Right of Distribution
(1) Performers shall enjoy the exclusive right of authorizing the making available to the public of the original and copies of their performances fixed in audiovisual fixations through sale or other transfer of ownership.
(2) Nothing in this Treaty shall affect the freedom of Contracting Parties to determine the conditions, if any, under which the exhaustion of the right in paragraph (1) applies after the first sale or other transfer of ownership of the original or a copy of the fixed performance with the authorization of the performer.

Julian Wilkins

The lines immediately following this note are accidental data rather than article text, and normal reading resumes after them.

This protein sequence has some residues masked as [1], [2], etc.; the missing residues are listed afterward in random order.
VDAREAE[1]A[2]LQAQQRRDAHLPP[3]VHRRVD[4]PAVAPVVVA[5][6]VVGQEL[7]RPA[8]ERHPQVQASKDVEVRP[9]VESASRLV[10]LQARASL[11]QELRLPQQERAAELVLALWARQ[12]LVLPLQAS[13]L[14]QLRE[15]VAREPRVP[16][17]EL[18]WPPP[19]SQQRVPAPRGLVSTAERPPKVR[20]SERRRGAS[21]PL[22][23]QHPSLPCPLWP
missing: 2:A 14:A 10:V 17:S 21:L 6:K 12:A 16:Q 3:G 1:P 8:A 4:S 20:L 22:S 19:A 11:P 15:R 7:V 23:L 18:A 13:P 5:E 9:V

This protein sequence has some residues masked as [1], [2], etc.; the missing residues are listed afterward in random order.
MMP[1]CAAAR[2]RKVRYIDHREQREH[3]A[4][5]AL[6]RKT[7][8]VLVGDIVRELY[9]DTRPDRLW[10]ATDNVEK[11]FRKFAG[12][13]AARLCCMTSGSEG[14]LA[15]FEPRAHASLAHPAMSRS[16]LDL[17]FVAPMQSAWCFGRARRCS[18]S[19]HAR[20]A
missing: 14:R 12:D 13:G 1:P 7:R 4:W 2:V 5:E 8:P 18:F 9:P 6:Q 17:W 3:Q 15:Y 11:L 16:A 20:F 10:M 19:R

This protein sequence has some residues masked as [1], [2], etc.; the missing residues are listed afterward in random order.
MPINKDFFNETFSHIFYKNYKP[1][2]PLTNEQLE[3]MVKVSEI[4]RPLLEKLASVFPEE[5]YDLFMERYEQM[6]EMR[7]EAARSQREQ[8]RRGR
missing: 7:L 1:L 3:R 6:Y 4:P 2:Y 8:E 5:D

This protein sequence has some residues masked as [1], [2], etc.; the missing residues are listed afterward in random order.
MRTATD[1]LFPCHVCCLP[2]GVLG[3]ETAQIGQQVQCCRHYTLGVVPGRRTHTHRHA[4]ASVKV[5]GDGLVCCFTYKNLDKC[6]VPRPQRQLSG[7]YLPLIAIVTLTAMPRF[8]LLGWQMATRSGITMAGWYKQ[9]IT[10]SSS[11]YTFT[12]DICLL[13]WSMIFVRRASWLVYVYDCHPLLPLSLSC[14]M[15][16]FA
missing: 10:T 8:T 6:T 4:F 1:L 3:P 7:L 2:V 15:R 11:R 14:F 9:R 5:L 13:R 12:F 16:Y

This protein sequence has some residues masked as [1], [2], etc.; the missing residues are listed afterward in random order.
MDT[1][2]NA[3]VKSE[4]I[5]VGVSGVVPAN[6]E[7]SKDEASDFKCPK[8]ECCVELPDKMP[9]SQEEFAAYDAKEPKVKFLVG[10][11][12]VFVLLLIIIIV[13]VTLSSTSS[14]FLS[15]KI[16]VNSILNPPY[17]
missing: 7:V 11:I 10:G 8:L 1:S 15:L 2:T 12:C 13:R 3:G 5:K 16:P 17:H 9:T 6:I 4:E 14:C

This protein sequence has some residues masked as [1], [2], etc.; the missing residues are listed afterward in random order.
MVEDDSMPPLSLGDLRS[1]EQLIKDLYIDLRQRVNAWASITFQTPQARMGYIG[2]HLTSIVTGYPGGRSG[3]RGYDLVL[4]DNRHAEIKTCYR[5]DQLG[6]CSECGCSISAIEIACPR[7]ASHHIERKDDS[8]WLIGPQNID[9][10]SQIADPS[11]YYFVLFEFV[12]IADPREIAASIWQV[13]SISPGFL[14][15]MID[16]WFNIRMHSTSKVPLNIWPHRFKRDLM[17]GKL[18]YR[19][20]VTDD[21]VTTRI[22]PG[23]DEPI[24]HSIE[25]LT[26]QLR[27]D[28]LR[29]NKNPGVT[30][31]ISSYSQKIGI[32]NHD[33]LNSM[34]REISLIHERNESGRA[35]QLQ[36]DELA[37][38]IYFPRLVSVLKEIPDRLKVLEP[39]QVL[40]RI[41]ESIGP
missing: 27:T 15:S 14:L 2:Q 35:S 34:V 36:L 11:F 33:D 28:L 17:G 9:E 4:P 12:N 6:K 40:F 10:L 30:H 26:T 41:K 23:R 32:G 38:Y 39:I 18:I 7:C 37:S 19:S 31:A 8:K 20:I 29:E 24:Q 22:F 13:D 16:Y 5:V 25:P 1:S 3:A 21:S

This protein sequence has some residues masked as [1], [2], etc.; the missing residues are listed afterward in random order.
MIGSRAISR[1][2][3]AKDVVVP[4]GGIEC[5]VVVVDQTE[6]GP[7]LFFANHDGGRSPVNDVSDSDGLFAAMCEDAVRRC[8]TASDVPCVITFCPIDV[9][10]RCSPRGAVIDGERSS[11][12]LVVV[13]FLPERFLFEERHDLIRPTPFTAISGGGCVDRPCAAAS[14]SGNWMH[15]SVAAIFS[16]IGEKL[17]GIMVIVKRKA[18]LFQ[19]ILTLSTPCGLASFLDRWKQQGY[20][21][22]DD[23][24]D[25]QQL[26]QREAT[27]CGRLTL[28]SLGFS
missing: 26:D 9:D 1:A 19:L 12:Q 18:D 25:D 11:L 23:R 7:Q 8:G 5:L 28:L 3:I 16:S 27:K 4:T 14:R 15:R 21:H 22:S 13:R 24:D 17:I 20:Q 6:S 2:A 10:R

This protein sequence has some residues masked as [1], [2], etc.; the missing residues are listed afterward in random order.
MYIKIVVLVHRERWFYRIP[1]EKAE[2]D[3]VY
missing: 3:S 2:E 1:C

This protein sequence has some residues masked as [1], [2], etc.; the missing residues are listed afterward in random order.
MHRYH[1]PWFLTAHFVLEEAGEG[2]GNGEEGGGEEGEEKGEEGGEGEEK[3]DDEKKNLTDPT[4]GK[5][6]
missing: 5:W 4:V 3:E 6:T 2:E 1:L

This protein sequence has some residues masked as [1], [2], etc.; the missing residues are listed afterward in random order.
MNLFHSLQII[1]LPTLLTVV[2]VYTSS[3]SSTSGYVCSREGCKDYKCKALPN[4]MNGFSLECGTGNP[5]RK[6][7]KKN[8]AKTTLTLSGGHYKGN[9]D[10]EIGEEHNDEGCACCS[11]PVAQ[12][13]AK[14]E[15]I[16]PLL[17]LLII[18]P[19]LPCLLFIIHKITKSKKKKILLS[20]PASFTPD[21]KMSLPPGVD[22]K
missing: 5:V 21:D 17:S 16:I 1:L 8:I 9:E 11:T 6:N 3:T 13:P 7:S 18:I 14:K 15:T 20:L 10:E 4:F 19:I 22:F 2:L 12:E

Julian Wilkins is Editorial Director for Blue Pencil Media Limited. Julian has a LLB (Hons) in law and M.Phil in law as well as a Diploma in European law and was admitted as a solicitor in 1988; he practices in the area of media, entertainment, and intellectual property law as a consultant for Devereaux Solicitors in London. Julian is also a Notary Public and CEDR accredited commercial mediator. Julian has written for academic publications and contributed to an Exhibition Catalogue about 1960s photographer Philip Townsend. Julian is a member of the International Association of Entertainment Lawyers and also the British Institute of International and Comparative law. Julian is a finalist in The Media Lunch Club “Short Circuit” script competition to be held in November 2011. Julian’s comments “The rapidly changing world economy and technology is presenting incredible opportunities for the Creative Industries and Blue Pencil hopes to reflect and contribute to these changes.”